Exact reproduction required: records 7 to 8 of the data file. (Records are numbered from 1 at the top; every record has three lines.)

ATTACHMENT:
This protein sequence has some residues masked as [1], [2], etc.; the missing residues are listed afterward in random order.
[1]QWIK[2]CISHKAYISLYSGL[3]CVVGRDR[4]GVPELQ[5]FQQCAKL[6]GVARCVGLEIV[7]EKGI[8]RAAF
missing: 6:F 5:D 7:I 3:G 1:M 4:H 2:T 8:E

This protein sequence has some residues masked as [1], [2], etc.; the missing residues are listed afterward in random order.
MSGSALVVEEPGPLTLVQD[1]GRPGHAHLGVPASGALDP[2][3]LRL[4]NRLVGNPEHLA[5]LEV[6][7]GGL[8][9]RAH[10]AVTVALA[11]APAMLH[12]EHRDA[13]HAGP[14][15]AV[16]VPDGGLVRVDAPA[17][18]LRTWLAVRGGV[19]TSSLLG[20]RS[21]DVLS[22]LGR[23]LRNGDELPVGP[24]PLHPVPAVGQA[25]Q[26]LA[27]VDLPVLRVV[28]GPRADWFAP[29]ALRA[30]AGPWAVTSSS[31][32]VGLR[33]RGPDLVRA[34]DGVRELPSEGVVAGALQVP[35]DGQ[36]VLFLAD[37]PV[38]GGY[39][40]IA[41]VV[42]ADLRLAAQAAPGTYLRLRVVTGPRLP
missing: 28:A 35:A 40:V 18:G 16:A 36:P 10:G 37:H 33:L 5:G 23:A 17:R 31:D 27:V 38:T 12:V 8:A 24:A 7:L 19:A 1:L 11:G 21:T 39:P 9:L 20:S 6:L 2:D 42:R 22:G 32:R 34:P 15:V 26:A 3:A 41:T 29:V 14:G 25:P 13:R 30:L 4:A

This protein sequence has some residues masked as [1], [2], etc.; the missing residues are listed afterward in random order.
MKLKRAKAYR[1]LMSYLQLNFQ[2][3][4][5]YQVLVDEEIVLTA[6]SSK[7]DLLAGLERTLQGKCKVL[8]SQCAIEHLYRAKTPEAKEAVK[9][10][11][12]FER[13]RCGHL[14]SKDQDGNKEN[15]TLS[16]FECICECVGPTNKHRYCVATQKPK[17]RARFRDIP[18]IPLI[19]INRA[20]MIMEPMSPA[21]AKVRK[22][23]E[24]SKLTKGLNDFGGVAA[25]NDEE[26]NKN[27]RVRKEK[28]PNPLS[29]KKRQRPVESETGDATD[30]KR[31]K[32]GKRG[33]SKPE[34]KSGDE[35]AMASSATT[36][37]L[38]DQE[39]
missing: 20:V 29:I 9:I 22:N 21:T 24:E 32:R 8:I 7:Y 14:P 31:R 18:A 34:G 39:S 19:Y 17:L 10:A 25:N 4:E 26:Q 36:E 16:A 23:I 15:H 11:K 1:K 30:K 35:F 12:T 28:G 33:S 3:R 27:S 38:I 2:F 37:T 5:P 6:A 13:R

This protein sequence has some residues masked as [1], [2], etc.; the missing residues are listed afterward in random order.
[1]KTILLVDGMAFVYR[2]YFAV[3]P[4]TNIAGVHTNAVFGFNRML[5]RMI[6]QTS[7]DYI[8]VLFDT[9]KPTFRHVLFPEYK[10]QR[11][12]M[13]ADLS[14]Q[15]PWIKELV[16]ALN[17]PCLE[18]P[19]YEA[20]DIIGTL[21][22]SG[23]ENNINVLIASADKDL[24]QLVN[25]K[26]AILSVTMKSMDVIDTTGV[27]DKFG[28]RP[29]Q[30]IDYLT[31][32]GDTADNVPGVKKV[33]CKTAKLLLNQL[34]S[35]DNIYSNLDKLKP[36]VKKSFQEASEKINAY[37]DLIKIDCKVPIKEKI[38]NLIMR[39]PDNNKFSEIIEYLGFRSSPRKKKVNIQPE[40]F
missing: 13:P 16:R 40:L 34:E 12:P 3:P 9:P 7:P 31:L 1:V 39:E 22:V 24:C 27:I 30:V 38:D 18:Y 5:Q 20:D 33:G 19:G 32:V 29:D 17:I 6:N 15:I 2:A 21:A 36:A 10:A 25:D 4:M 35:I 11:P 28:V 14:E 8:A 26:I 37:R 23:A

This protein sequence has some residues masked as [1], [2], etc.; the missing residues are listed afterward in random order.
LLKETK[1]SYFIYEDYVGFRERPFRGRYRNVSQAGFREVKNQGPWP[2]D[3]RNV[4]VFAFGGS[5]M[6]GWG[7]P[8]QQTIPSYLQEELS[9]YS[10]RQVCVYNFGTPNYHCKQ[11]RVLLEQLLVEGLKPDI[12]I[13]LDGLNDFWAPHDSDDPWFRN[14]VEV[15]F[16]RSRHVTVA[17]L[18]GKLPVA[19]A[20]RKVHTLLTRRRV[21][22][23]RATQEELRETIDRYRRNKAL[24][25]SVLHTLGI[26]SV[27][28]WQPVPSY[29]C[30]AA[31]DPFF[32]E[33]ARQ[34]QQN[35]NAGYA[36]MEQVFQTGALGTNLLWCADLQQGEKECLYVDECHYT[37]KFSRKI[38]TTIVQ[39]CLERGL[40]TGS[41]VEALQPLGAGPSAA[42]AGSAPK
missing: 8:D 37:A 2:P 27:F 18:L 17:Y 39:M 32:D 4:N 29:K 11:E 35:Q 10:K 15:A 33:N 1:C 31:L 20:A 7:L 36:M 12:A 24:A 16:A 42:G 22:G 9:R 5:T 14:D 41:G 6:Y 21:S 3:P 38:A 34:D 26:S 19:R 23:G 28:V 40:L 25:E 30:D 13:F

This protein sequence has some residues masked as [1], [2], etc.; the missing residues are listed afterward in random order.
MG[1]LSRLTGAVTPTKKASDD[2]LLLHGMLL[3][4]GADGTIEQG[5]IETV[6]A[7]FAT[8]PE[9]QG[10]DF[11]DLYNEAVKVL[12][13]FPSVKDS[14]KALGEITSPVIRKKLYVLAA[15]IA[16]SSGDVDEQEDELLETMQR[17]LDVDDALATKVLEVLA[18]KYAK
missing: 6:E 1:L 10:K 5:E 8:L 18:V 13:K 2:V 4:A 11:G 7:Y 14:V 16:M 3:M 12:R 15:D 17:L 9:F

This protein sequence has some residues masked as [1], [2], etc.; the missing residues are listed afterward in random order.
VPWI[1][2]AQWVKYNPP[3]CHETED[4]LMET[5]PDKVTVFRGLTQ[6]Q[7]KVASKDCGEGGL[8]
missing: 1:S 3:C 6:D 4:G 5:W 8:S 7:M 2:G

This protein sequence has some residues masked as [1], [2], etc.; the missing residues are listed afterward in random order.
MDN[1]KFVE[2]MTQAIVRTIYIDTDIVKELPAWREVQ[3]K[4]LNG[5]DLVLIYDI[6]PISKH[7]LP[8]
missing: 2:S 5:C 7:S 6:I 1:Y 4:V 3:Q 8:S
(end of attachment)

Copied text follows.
This protein sequence has some residues masked as [1], [2], etc.; the missing residues are listed afterward in random order.
VPWI[1][2]AQWVKYNPP[3]CHETED[4]LMET[5]PDKVTVFRGLTQ[6]Q[7]KVASKDCGEGGL[8]
missing: 1:S 3:C 6:D 4:G 5:W 8:S 7:M 2:G

This protein sequence has some residues masked as [1], [2], etc.; the missing residues are listed afterward in random order.
MDN[1]KFVE[2]MTQAIVRTIYIDTDIVKELPAWREVQ[3]K[4]LNG[5]DLVLIYDI[6]PISKH[7]LP[8]
missing: 2:S 5:C 7:S 6:I 1:Y 4:V 3:Q 8:S